In 2012, investments in female-specific health technology (femtech, as it is now known) totaled $57 million. By the close of 2019, they’re projected to reach $1 billion. That’s a 1,651% increase in a mere seven years — and the numbers are continuing to climb. 

The boom can be pinned to a multitude of causes, not least among them a growing (though still very much in the minority) number of female venture capitalists and their interest in investing in female-driven solutions. But at the root of the phenomenon is something much more basic and fundamental than an uptick in female leadership: VCs are investing in femtech solutions simply because women need and want them. 

Until very recently, medical research operated under the assumption that, with the exception of breast cancer, gynecology and obstetrics, there was no difference between men’s and women’s healthcare. Not surprisingly, a meta-analysis of important medical trials conducted in the late part of the century found that participation numbers were highly skewed toward males, with women rarely making up more than one-third of trial populations. 

As a result, many of the protocols and solutions targeted to manage chronic illness and other health concerns were developed based on the physiology of men — a physiology that is now acknowledged to be significantly distinct from that of women. In the modern workforce, women freeze in offices that are controlled by temperature equations developed in the 1960s… and based on the metabolism of men. In the same way, women have been woefully underserved by a healthcare system that services them with standards of care based on male physiology. 

Until now. As healthcare innovators have recognized the distinct needs of females and the biases of former research trials, resources and solutions have proliferated to fill the gender gap in the delivery of healthcare. We talk about women’s health vs. general healthcare, but that’s really a false dichotomy. “General healthcare” is typically designed with men in mind, and allocating resources to women’s care isn’t taking away funding from men. Rather, it’s simply trying to right the scale. 

Women are the primary healthcare decision-makers in most households. They’re also the more likely of the two sexes to have healthcare, go to the doctor and use tools geared toward their health and wellness. By offering femtech solutions to their female patient populations, healthcare providers are doing more than the necessary and important work of filling the gender gap — they’re engaging their constituencies. 

A positive experience with a health provider can bring a woman back to a health system for her pregnancy, pediatric care, or her live-in mother’s care. Targeting her experience is crucial for a health provider to build its customer base and establish brand loyalty.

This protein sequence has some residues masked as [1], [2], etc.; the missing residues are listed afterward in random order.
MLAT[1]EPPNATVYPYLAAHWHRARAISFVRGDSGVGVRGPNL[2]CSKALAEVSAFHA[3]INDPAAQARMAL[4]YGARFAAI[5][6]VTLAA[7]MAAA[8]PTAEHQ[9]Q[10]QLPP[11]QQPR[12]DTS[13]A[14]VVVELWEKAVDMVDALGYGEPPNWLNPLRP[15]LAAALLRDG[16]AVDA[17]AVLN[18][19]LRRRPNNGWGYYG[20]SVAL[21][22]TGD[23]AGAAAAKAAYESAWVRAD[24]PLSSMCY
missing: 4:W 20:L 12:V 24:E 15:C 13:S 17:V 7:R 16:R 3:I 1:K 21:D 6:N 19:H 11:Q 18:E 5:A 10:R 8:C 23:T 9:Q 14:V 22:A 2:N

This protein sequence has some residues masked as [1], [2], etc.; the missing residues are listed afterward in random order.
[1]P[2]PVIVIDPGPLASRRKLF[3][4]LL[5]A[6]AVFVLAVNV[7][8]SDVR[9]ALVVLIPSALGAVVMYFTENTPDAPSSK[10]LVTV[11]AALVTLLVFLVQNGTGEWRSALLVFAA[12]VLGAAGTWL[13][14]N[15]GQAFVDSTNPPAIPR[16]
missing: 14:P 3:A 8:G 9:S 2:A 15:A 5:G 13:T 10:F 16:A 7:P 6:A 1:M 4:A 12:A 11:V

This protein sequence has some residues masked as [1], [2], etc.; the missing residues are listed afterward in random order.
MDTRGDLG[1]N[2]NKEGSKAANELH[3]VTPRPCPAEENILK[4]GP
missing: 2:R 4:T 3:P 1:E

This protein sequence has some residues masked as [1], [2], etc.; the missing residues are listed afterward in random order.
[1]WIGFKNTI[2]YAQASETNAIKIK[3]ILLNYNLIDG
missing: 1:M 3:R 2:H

And what do women want? The success of femtech should answer the question. They want convenient solutions – and, specifically, digital solutions that are personalized for their needs. These needs that have been left out of the scope of “comprehensive” care even in our age of innovation, an age that we expect to be synonymous with inclusion and progress.

By way of example, consider Apple’s HealthKit. Upon release in 2014, it was billed it as a “comprehensive” health tracking solution – yet it included no function for tracking female reproductive health. (The app has since been updated to include such a function). 

Femtech is also meeting the needs of women who don’t fall within the scope of general healthcare. It’s a both/and issue: General health protocols should be based on male and female physiology, but we also need tools to address the specific needs of females, whose unique physiology demands something outside the limits of general healthcare. 

Pregnancy, menstruation and menopause are just a few of the unique health events that solely affect women. And possibly because of their gender-selective nature, there’s been an implicit embargo on any conversation surrounding them. A history of shame and stigma around the “problems” femtech addresses has made the market all the more ripe for it, to make up for the years of sweeping female needs under the rug. 

Women crave solutions that meet these needs. There’s a reason the “pink tax” is effective: Women will pay more (though they shouldn’t need to) for products that complement their individual experiences. And, significantly for customer building and brand loyalty, they will patronize and return to the businesses that offer them these tailored products and experiences.

If health systems are going to retain and attract new customers, femtech is a critical starting place. It’s what women want. 

Judith Nowlin is chief growth officer at Babyscripts